Writing for Myself
Back when I ran a Pokémon web site, I’d be told often about how my site was the best place—if not the only place—to get various information from the Pokémon video games. Whenever I’d make changes to the site, it’s because the site was a visual representation of a hobby of mine: looking into a video game’s compiled code, deciphering the data I find, and writing a program to extract that data.
It was at that time when I found out just how much a minor change in a web site can adversely affect its visitors. By changing the layout from its longest running color, blue, to my favorite color, pink, I was able to successfully cut the number of daily visitors by over 1,000 individual people a day. Now that was an awesome site to be seen. And it didn’t even matter to me in the least. The web site was just a visual representation of a small amount of the output of my hobby. And, by golly, I decided it was high time to represent that data using my favorite color.
I wonder what it says about me if I have no problem whether there are three or 3,000 daily visitors to a web site I publish. Whether there are 1,000 regular visitors, or zero regulars, with all traffic being to specific posts via Google. A majority of people arriving from a search engine arrive at my Braided Hair and a Hanbok post. There’s nothing else on the The Pink Sylphide for someone interested in Korean clothing. I don’t expect new readers from this kind of post. I wanted to learn more about braided hair and hanboks (in reference to 1500’s era Korea), and writing about what one learns makes it easier to remember. That, and it gives me a place to refer to when I do forget.
If The Pink Sylphide is an online view of what I write, a place for me to refer to things I’ll forget, then maybe I’m writing for myself, the same as I did with my Pokémon web site.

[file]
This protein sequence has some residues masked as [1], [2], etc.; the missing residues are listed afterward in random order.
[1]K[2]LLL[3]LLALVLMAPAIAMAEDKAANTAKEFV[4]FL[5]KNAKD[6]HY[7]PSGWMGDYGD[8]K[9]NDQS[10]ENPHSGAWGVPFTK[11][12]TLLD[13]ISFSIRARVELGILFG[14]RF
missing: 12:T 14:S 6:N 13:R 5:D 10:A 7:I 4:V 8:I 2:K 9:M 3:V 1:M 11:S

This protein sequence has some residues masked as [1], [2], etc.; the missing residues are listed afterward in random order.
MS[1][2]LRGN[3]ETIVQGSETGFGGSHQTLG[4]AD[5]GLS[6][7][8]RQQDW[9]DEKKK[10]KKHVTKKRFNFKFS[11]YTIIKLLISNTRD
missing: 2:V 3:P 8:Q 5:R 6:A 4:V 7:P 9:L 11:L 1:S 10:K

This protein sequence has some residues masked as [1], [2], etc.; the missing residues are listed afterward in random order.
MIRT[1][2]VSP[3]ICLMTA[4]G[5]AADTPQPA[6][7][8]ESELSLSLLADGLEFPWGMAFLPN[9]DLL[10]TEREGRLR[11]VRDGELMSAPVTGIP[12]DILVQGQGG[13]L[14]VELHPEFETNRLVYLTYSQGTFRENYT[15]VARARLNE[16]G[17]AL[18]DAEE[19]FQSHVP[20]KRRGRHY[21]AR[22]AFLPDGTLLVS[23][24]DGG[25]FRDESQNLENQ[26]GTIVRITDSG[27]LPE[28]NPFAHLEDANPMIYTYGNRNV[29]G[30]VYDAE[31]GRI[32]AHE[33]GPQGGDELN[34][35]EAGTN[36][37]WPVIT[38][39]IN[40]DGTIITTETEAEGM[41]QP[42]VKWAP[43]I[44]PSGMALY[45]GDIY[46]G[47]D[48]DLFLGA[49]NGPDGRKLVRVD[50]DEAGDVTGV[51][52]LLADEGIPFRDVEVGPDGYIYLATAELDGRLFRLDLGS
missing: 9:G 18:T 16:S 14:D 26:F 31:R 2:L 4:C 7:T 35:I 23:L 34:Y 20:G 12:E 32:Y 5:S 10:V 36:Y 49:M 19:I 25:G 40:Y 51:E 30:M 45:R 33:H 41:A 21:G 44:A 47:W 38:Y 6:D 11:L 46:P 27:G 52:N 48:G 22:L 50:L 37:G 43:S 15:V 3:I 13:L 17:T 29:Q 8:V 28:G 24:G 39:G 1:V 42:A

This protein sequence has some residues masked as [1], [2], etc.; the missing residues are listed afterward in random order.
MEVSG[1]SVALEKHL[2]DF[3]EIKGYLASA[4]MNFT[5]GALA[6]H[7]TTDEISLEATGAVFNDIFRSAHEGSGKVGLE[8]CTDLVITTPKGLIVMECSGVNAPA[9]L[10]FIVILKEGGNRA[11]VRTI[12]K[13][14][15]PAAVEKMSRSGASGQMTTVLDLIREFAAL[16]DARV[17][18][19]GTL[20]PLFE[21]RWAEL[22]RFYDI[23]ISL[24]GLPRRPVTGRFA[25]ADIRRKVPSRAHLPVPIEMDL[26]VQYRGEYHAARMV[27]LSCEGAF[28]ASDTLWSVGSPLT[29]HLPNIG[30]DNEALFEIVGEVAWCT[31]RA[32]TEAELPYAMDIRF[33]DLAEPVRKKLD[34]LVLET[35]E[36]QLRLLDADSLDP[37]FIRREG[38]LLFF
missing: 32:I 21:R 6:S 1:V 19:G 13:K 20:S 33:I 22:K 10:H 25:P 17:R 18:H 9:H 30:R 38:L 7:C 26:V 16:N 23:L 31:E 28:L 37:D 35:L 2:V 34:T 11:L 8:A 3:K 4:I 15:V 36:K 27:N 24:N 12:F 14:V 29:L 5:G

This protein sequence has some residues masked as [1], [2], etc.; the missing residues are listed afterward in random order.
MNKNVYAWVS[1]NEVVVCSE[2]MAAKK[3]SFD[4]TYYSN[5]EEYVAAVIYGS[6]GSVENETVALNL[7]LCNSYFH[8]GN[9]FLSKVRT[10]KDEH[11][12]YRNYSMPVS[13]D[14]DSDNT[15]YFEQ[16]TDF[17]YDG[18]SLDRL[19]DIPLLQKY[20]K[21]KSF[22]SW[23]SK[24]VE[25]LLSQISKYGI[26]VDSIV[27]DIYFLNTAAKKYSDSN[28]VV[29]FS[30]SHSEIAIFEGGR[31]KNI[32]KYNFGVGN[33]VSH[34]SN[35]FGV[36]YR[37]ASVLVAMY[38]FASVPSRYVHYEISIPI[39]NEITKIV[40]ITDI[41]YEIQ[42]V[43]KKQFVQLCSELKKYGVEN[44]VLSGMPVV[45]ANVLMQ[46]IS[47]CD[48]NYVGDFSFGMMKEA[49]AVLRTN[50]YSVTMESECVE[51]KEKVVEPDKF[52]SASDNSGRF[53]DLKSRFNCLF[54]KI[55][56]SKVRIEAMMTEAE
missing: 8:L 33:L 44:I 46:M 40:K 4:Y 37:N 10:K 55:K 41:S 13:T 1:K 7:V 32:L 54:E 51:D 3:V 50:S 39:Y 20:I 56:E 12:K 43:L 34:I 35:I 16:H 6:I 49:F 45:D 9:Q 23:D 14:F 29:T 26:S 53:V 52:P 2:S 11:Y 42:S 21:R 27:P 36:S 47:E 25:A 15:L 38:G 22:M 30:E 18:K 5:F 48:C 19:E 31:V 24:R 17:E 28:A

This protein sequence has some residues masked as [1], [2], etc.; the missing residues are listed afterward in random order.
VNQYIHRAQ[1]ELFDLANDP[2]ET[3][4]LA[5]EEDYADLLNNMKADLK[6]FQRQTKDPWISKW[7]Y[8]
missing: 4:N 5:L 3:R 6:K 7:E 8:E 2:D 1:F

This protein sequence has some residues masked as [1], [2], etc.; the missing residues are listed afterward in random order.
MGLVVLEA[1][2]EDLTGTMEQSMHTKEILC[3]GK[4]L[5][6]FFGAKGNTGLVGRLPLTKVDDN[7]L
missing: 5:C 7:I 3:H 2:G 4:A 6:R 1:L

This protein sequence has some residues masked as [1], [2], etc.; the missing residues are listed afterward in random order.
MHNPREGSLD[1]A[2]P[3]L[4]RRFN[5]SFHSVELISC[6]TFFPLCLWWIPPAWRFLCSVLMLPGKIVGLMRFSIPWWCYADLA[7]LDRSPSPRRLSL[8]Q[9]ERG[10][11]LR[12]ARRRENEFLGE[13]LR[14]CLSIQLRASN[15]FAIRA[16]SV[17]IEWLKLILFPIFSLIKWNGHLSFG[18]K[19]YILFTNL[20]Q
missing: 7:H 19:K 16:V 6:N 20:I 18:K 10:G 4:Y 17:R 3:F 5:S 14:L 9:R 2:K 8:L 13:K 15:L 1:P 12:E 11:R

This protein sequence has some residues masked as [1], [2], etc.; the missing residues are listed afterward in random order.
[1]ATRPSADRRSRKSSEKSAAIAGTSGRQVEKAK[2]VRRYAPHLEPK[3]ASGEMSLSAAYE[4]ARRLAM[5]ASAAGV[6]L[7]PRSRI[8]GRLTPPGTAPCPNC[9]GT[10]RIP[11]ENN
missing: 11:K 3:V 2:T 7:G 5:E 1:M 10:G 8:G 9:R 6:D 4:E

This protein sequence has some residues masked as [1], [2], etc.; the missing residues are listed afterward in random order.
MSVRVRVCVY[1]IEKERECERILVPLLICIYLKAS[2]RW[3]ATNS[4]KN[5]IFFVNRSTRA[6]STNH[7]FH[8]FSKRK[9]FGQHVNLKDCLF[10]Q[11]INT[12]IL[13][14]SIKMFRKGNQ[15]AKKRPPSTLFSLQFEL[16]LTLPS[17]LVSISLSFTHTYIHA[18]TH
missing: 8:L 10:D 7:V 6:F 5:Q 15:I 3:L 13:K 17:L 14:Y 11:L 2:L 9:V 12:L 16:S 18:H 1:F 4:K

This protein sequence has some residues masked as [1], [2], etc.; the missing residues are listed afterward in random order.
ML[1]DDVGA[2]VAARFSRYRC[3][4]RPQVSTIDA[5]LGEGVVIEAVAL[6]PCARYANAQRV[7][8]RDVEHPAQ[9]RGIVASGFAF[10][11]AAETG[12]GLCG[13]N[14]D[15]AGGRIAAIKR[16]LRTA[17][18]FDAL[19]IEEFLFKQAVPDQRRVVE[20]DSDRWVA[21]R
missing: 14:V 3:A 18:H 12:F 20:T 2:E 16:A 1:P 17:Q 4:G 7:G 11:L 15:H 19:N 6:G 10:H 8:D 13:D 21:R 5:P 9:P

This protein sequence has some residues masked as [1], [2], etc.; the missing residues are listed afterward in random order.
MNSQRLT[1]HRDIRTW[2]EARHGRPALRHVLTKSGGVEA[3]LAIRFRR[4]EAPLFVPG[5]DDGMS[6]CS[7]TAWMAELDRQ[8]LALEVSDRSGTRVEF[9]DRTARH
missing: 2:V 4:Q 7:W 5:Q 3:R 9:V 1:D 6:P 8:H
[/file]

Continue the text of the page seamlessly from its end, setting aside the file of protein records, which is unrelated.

Recently, I looked over a short list searches which lead people to The Pink Sylphide. I always enjoy seeing “janggeum’s dream” or “princess tutu” in the searches, because it shows people are looking for information about these series, it shows people are reading up on these series.
What caught me off guard was the incoming links section, with a link from Anime Blogger. The Pink Sylphide had finally made it in. This means a few things for The Pink Sylphide.
First and foremost, I need to see if I can find my login information for Anime Blogger… If I can manually change the feed URL for The Pink Sylphide, then that’ll be my top priority. I’d like to filter it better so random posts about “learning Japanese watching Cardcaptor Sakura” and “here’s a desktop wallpaper of John at the beach” (as well as other types of planned posts) don’t litter Anime Blogger. Likewise any posts not strictly related to anime.
Secondly, I’ll definitely want to add a link to Anime Blogger on The Pink Sylphide. I don’t see anywhere where this is required to be listed, but it’s common courtesy, ya’ know? I’m thinking I’ll drop it into the footer, as my sidebar can use a lot of cleaning up right now, and doesn’t really have room for extra things.
Third, I’ll have to investigate how posts work their way into categories on Anime Blogger. Never mind that only about one series I’ve written about actually has a category on Anime Blogger. I can’t see any pattern looking at posts on Anime Blogger and at the feeds they’re coming from, though.
I wrote this piece on a morning work commute last week, and really don’t know where to go from here on the post, so I’ll let this paragraph end it. Maybe I should have inserted random, unrelated anime artworks into the post…